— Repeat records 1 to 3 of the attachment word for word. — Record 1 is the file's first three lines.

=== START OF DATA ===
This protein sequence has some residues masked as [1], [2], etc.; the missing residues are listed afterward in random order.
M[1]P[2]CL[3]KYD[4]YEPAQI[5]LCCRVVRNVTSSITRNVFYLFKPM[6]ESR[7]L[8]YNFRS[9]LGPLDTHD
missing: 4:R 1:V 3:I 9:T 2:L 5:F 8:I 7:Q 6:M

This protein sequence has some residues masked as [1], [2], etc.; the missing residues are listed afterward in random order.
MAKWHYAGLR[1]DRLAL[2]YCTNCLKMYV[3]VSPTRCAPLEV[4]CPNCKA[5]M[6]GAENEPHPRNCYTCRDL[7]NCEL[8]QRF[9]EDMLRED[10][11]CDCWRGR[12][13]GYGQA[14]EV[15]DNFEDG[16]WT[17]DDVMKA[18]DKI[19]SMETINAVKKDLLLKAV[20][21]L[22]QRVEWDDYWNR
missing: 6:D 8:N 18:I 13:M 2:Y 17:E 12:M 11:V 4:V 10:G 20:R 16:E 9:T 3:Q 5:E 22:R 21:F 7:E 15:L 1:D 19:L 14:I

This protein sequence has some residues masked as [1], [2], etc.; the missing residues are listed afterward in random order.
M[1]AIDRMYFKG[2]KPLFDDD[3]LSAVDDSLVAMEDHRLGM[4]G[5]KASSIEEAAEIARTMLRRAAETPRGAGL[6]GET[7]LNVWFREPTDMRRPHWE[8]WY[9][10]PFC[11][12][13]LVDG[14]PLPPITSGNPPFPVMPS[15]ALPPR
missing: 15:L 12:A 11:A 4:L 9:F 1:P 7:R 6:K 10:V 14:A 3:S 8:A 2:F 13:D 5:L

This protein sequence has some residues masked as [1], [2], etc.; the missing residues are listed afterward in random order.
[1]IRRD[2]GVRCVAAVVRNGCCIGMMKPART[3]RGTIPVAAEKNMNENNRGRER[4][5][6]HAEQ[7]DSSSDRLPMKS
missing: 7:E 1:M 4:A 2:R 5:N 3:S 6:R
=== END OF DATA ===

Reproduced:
This protein sequence has some residues masked as [1], [2], etc.; the missing residues are listed afterward in random order.
M[1]P[2]CL[3]KYD[4]YEPAQI[5]LCCRVVRNVTSSITRNVFYLFKPM[6]ESR[7]L[8]YNFRS[9]LGPLDTHD
missing: 4:R 1:V 3:I 9:T 2:L 5:F 8:I 7:Q 6:M

This protein sequence has some residues masked as [1], [2], etc.; the missing residues are listed afterward in random order.
MAKWHYAGLR[1]DRLAL[2]YCTNCLKMYV[3]VSPTRCAPLEV[4]CPNCKA[5]M[6]GAENEPHPRNCYTCRDL[7]NCEL[8]QRF[9]EDMLRED[10][11]CDCWRGR[12][13]GYGQA[14]EV[15]DNFEDG[16]WT[17]DDVMKA[18]DKI[19]SMETINAVKKDLLLKAV[20][21]L[22]QRVEWDDYWNR
missing: 6:D 8:N 18:I 13:M 2:Y 17:E 12:M 11:V 4:V 10:G 20:R 16:E 9:T 3:Q 5:E 22:R 21:F 7:E 15:L 1:D 19:L 14:I

This protein sequence has some residues masked as [1], [2], etc.; the missing residues are listed afterward in random order.
M[1]AIDRMYFKG[2]KPLFDDD[3]LSAVDDSLVAMEDHRLGM[4]G[5]KASSIEEAAEIARTMLRRAAETPRGAGL[6]GET[7]LNVWFREPTDMRRPHWE[8]WY[9][10]PFC[11][12][13]LVDG[14]PLPPITSGNPPFPVMPS[15]ALPPR
missing: 15:L 12:A 11:A 4:L 9:F 1:P 7:R 6:K 10:V 14:A 3:S 8:A 2:F 13:D 5:L